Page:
Week 6 Analytical Post

The connection between race, genetics, and health is one that I thought was a clear cut fact.  However, after reading the articles assigned to us this week, the only thing the is clear cut is that nothing is clear cut.  For example, Marie Leroi of the New York Times stated that, “…the recognition of race may improve medical care. Different races are prone to different diseases.”  However, as stated in the article, it is becoming more and more apparent the it is an, “…ambiguous picture.”  For me, this continues what I think is an overarching theme in this class that race is a poor basis for analysis.  Race, while it is used by some as the only way to categorize a person, is an imperfect and (for the most part) a purely physical characteristic.  We, as human beings, are much more similar than people like to admit.  Our reading this week cited the assertion (one that I had heard in the past) that African-Americans are more susceptible to hypertension.  However, studies of people in West Africa (many of whom African-Americans are descendant) have relatively low blood pressure, debunking the idea that African-Americans were genetically susceptible.  Anthropologists attempted to perpetuate the argument by proposing that the reason African-Americans were susceptible to hypertension was due to them being descendants of slaves and slavery was to blame.  This perpetuation of a racist hypothesis that has been debunked is still being accepted as a possible explanation.  I had thought that medicine was a field that could rise above racial stereotypes and stick to the scientific facts.  However, even the editor of the journal Psychosomatic Medicine, a person who is a proponent of the slavery hypothesis, called critics of the hypotheses too “left-thinking.”  It has become apparent that the human bias is alive and well in the medical and scientific community.  

3 thoughts on “Week 6 Analytical Post

  1. You did really well in describing your thoughts on the connections between race, genetics, and health. You a definitely correct in saying that the connections between them are not clear cut facts at all. Just like you, I believed them to be very obvious facts as well before this week’s lesson. I also found an article on the medical care of different races. To me, it is very interesting that even though everyone is similar no matter their ethnicities or races, there are different medical issues that are unique to certain racial groups. My article described how the use of the medical histories of different racial groups is the best way for medical professionals to go about preforming their duties to the fullest extent. It talked about how the use of medical histories of different races will continue to be at the forefront of medical treatment unless the field of medicine starts to become extremely individualized. When racial profiling is used in the medical field, it is not for discriminating purposes, but it is in fact a very helpful asset and tool that is put forth to improve the health and wellbeing of the patients under the care of medical professionals.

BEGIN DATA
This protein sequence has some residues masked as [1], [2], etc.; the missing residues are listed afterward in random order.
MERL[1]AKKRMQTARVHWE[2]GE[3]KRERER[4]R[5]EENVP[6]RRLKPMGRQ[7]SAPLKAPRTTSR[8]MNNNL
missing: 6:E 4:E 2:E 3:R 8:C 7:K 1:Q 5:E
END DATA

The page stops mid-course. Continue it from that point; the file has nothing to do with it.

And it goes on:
2. Mizeskon, well written piece, and yes, bias color’s our views in ways we don’t expect. While reading your piece I was thinking, after years of trying to tear down the walls of prejudice created around the idea of ‘race’, why do people consistently go back to looking for answers in ‘race’? This was followed by, if we can’t find concrete answers in the idea of race, why do we continue to use it to define and study so many aspects of life? Obviously, some people benefit by creating and exploiting these markers, the red lining of neighborhoods for example, provided financial benefits for real estate developers. But I think it goes beyond that; perhaps egalitarian/equity is a difficult position for humans, perhaps the survival instinct wants to control one’s surroundings, and other people, may appear a threat if they are not subjected. This, I imagine creates a tension between the intellectual ideas of equity and fraternity and the instinctual need to control the world around us. I think a follow up to this class that would be interesting would to look at how the various markers society creates is used to exploit, subject, and empower various people.

  3. You make a great point when you said that you would think that the field of medicine would be able to rise above racial biases in order to provide better, smarter care for all people. When in reality, racial biases permeate so many aspects of our lives that they are nearly impossible to avoid. These sorts of dichotomies are drilled into our brains, both blatantly and subtly, from birth that the idea that race can have a significant impact on a person’s health sounds logical. However, when you take into account the fact that two people of two different races can have the same amount of genetic differences as two people of the same race, it really illuminates how ridiculous that idea is. Things like socioeconomic status, environment, diet, and mental well being are all much better determinants of someone’s health. While the scientists who proposed the idea that African Americans have higher blood pressure because of their enslaved ancestors retaining sodium probably didn’t propose the idea to be blatantly racist, it shows that they likely didn’t take into consideration how the here and now can affect your health. When trying to unlock the secrets of a medical anomaly it is important to approach it with a completely open mind, not one clouded by biases.

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